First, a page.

Auditory processing difficulties

Auditory processing refers to how the brain makes sense of what the ears hear. It can be described as the brain’s ability to process auditory information (including language) and make sense of it. Auditory processing is an important precursor to reading and spelling success.

Aural Rehabilitation

Aural rehabilitation refers to therapy that is provided in order to reduce the effects of hearing loss on function, activity, participation and quality of life. In simple terms, this refers to speech and language therapy with an extra focus on teaching the child how to improve their listening skills.

Feeding and swallowing difficulties

A feeding disorder refers to problems in the development of feeding skills, such as sucking, eating from a spoon or drinking from a cup. A swallowing disorder, or dysphagia, refers to problems in one or more phases of the swallowing process.
Spelling to Communicate (S2C) teaches individuals with motor challenges the purposeful motor skills necessary to point to letters to spell as an alternative means of communication (AAC). The goal is to achieve synchrony between the brain and body.
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We work with non-, minimally- and unreliably-speaking individuals of all ages, specifically those with sensory and motor differences, such as Autistic individuals.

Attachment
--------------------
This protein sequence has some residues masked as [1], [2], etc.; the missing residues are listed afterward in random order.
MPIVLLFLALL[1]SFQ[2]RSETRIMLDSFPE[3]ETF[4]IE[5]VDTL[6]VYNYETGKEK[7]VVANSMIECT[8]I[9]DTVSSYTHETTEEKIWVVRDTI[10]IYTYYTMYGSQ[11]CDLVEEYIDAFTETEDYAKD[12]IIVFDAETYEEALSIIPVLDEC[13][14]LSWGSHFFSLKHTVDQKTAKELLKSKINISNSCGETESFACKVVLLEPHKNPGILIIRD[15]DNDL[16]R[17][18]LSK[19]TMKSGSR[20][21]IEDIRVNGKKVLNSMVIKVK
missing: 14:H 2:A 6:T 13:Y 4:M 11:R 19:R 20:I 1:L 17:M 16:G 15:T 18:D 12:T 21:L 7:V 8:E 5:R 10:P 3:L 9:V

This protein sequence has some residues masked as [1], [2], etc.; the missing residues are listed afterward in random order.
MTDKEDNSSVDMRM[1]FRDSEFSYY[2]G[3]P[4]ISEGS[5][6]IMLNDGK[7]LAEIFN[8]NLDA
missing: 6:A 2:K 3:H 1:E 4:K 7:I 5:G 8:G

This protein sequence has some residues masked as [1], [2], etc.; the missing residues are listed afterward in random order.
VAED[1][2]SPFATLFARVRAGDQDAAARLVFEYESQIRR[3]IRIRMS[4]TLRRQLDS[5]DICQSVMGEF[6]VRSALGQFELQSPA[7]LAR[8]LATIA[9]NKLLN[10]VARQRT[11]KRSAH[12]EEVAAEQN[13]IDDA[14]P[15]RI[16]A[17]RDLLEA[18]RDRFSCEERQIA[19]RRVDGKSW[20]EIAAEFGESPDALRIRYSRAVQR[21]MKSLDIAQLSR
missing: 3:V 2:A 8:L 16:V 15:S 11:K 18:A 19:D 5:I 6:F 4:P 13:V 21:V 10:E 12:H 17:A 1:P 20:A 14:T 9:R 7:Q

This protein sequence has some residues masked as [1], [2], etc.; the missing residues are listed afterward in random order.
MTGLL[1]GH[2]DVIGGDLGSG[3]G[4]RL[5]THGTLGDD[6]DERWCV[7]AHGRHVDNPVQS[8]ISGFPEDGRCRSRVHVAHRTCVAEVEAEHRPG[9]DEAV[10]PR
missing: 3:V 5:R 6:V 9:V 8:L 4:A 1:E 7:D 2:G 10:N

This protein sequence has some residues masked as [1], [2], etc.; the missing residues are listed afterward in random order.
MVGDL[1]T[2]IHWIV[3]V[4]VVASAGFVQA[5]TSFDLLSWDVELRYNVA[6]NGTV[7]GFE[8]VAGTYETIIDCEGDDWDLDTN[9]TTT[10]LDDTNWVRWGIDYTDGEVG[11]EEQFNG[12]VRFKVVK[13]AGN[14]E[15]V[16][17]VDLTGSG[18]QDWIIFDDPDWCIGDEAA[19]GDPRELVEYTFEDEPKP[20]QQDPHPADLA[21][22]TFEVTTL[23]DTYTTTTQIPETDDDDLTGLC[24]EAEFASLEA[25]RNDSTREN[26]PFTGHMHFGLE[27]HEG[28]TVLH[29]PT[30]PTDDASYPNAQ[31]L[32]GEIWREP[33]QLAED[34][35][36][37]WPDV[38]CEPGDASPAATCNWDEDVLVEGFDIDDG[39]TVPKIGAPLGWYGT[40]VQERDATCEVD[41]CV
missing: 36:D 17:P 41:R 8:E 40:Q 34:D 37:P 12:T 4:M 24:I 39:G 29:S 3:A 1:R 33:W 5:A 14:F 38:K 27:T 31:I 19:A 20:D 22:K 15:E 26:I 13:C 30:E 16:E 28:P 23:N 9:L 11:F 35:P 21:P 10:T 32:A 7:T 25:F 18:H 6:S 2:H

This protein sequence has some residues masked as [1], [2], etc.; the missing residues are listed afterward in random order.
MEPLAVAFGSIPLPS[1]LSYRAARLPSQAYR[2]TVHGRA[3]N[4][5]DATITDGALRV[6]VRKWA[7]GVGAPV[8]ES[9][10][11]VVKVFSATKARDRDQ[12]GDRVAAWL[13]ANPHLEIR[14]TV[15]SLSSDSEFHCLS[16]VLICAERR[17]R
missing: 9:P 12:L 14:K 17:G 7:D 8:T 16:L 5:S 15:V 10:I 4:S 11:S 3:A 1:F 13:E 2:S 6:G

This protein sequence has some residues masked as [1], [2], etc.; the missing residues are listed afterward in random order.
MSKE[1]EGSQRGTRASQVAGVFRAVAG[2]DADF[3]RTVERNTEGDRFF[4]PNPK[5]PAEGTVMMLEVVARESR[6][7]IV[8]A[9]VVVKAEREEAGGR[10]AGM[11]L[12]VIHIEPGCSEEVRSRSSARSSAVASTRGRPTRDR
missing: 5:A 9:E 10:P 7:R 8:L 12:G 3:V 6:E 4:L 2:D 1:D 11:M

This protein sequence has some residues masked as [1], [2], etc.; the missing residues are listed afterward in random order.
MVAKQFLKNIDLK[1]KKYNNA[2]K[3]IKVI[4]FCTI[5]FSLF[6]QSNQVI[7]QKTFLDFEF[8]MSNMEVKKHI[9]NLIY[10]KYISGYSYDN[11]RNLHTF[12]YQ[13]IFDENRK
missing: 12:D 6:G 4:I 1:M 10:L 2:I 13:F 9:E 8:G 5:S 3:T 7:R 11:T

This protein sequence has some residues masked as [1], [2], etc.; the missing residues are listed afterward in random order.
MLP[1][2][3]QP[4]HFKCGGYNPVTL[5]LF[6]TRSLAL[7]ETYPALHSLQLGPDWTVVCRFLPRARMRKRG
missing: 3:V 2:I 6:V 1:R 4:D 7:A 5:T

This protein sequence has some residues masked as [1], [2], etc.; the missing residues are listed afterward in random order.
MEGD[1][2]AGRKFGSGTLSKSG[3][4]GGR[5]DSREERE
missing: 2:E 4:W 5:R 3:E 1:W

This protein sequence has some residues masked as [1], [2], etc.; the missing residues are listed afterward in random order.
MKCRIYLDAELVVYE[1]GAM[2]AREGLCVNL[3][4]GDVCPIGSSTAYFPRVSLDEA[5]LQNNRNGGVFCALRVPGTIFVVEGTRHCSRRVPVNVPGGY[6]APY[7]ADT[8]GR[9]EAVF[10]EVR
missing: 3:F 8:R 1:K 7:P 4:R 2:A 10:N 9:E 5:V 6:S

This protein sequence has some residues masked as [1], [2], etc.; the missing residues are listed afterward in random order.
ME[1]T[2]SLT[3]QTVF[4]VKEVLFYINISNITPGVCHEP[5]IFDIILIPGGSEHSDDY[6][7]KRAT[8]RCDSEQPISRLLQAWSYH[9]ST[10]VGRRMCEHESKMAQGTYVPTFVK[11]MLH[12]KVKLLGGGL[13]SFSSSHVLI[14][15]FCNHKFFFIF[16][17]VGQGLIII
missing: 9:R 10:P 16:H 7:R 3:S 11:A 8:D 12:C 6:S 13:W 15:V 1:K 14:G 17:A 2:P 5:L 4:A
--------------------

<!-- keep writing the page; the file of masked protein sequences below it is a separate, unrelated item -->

Our services provided to adults are mostly focussed on the provision of augmentative and alternative communication (AAC).


We offer group parent training sessions on how to stimulate language development in your baby / toddler.

We also offer training and information giving sessions to schools, professionals, parents and helpers. Please contact us to schedule a training to suit your needs.

Informative sessions on Spelling to Communicate are available upon request.


Therapists from our practice offer language stimulation groups (ages 0-5 years) which are conducted at schools and centres around Pretoria. These groups can give your child the boost they need, especially second-language learners. During the groups the following goals will be targeted:

  • Attention and listening skills
  • Pre-literacy Skills
  • Spoken language
  • Language Comprehension
  • Turn-taking, joint attention and social interaction

We also offer reading and spelling groups (Grades R to 3) at schools and centres in Pretoria, which focus on:

  • Phonological and phonemic awareness
  • Segmenting and blending
  • Vocabulary enrichment
  • Reading Fluency and Comprehension

Please contact us if you would like us to offer stimulation groups at your institution. It is often a more affordable alternative for learners who just need a slight boost and either cannot or do not need to participate in 1:1 sessions.

Spelling to Communicate Groups
We host groups for individuals using S2C as their method of communication. This gives people of similar ages the opportunity to connect, share views, learn together and have fun with activities that help to build their purposeful motor skills.

Informative sessions on Spelling to Communicate are available upon request.


Our practice accepts medical aid payments, but patients are liable for paying accounts within 30 days if the medical aids reject the claim or the funds are depleted.